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Notebook: Draft perception and reality

INDIANAPOLIS -- Until the actual event itself rolls around on April 23, the NFL Draft remains a matter of outside perception. Top five prospects? Depends who you ask. Deep draft? Depends what position you are talking about.

Just like most fans and outside observers, many of the key decision makers in the NFL are in the initial phases of their draft preparation. Some guys, Patriots Head Coach Bill Belichick for example, were still playing games just a couple of weeks ago. Others, like new Browns Head Coach Romeo Crenneland new 49ers boss Mike Nolan, are still digesting their own rosters, never mind being anywhere near establishing anything even resembling a final draft board.

Two months away from the draft, players at every position will rise and fall as workout numbers file in and teams analyze and overanalyze players. With the bulk of the combine yet to unfold, two months of Pro days still to come and endless individual workouts to schedule, projecting the NFL draft at this point is a pure crapshoot. But that certainly doesn't keep people from trying. From the endless mock drafts that blanket the Internet to the big boards of "draft experts" like ESPN draft guru Mel Kiper, opinions on the pool of talent that the 32 teams will be choosing from in late April vary.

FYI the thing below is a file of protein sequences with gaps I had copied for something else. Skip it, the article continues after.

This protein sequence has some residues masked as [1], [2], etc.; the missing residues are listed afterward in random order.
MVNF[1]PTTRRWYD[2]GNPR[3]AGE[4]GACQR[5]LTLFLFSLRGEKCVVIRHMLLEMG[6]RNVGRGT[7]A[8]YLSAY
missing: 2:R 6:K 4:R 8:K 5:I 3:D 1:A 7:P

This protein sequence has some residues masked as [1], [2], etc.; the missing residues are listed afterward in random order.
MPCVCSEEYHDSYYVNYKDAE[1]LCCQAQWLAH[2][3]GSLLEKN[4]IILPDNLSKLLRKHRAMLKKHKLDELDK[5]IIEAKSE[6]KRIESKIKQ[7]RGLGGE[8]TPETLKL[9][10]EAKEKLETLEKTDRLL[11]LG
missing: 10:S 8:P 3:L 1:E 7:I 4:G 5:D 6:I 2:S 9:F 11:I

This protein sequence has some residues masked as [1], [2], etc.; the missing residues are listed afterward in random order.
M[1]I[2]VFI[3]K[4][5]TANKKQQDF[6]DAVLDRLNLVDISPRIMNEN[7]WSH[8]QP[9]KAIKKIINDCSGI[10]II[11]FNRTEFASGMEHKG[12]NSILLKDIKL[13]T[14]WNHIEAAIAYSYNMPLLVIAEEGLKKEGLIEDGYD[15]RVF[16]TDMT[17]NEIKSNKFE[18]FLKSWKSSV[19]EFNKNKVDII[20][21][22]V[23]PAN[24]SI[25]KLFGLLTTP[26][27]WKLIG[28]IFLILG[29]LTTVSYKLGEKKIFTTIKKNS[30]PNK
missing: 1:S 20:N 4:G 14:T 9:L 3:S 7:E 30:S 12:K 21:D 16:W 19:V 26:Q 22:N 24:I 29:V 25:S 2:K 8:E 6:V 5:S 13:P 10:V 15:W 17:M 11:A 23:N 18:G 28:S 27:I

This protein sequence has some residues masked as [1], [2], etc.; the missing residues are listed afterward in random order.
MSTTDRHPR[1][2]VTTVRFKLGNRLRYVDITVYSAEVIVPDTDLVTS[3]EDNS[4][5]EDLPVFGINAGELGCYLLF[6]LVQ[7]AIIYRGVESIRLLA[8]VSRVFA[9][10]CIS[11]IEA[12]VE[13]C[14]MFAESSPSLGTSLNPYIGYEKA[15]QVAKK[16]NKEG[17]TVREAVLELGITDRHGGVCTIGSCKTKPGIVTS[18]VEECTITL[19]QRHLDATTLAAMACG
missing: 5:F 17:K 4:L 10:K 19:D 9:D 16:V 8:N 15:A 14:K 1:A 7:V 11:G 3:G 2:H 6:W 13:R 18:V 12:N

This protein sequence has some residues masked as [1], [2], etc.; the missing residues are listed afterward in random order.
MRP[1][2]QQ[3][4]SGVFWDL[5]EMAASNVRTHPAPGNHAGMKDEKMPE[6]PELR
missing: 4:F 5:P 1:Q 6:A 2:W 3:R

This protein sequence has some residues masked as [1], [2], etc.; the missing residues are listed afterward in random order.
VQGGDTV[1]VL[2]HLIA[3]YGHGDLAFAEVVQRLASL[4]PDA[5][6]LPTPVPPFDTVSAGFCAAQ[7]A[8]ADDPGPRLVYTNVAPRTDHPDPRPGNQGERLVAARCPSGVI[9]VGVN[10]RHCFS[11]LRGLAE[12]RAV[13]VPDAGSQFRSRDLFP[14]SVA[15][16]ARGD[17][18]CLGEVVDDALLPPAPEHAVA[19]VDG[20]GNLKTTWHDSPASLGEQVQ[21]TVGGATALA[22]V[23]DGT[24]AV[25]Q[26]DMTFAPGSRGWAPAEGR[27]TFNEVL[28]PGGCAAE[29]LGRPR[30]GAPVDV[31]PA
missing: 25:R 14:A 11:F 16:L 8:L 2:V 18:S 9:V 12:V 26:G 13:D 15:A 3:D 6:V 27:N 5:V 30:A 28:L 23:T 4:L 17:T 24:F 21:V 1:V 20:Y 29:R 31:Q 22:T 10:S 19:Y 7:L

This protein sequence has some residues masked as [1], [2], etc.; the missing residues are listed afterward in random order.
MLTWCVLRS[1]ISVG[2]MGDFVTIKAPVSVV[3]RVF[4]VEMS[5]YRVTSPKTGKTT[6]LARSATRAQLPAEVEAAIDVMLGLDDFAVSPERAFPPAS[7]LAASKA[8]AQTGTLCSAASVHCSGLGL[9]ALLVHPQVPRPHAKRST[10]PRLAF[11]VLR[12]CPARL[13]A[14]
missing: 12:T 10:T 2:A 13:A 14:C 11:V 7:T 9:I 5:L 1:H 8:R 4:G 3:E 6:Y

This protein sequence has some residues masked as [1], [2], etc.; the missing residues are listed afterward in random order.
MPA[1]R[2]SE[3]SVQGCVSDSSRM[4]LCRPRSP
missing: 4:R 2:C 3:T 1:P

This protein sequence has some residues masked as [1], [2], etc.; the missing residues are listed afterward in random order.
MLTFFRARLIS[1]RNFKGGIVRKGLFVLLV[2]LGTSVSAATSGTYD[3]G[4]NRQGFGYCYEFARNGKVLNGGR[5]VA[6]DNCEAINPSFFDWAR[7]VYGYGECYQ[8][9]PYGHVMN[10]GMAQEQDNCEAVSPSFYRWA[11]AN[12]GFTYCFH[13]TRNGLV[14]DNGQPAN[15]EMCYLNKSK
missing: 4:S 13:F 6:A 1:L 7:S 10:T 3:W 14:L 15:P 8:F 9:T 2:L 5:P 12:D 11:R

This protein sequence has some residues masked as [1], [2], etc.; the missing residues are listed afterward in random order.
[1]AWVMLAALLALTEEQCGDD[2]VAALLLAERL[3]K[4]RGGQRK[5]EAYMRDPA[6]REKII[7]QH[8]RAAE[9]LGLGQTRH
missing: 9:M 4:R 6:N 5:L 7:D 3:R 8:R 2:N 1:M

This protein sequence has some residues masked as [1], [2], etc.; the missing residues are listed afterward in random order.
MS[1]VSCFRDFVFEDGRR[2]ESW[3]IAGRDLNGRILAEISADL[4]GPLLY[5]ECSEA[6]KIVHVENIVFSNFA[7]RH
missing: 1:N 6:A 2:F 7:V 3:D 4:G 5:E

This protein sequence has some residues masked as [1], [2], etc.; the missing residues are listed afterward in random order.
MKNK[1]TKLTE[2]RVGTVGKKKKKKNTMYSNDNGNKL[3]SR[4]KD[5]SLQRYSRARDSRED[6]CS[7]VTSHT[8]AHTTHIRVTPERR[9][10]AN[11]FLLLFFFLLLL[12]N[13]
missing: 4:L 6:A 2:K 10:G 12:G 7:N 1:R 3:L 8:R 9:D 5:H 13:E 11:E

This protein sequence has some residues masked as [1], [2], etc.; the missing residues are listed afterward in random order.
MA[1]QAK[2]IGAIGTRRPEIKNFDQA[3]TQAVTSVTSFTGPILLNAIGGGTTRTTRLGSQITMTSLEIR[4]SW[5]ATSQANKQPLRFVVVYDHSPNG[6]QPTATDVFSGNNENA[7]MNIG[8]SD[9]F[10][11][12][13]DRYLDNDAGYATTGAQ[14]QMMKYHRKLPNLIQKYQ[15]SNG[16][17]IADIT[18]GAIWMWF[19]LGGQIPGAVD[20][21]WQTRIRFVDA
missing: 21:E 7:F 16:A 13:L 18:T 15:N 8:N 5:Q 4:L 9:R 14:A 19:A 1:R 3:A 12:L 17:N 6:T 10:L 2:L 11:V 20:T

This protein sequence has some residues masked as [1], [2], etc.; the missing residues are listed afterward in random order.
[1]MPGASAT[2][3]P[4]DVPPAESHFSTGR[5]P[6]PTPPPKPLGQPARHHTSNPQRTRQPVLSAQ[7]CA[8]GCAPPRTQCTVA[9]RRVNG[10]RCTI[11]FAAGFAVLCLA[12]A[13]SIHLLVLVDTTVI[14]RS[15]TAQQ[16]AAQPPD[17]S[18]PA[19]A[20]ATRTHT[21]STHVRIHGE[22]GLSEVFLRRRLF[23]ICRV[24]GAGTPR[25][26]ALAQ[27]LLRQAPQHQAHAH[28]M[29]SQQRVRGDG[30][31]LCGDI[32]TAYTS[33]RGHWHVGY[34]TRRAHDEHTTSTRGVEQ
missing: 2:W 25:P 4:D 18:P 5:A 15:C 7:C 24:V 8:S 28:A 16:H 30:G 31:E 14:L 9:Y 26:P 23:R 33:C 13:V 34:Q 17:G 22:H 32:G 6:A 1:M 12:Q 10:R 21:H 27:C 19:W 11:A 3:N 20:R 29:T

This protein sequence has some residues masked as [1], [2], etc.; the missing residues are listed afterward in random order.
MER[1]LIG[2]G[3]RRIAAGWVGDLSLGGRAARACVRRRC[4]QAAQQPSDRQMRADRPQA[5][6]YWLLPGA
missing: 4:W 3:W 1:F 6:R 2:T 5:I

As far as San Francisco's Nolan is concerned, the guy who ultimately will have final say as to what happens with the first overall pick in the draft, those early perceptions about the 2005 draft relate very little with what will be the final product come April. Nolan doesn't put much credence in the school of thought that his team holds the most valuable pick in a year where the top-level talent worthy of that pick simply may not be there.

"It's much like coaching in my opinion, the perception is one thing and the reality is another," Nolan said. "As time has gone on the last month or so, to me, I'm very confident there's going to be value with the [top] pick. Each day that feeling on my behalf gets stronger and stronger. I don't see it as a weak draft by any stretch of imagination. Like I said, in the past month that [feeling] has been strengthened. A month ago, I was kind of worried myself. But as we've gone along, I'm very confident that a lot of teams will benefit from this draft."

And if that value does play out, Nolan believes the trade market for the top picks will be higher than what many people perceive at this point.

"Perception is one thing, reality is another," Nolan reiterated. "It's still early. I am very confident that the pick will have a lot of value, not only to us but I think to a lot of other teams.

"Right now there are four of five guys from where we are on our board that at this point are worthy of that. But as it goes along, with the pieces of information that we get here this week and the process that you go through with all the campus workouts, those names will adjust and somebody else might come into the mix. Like I said, I feel very good and very confident that it will be a good draft."

But Buffalo Bills general manager Tom Donahoe, for one, isn't so sure.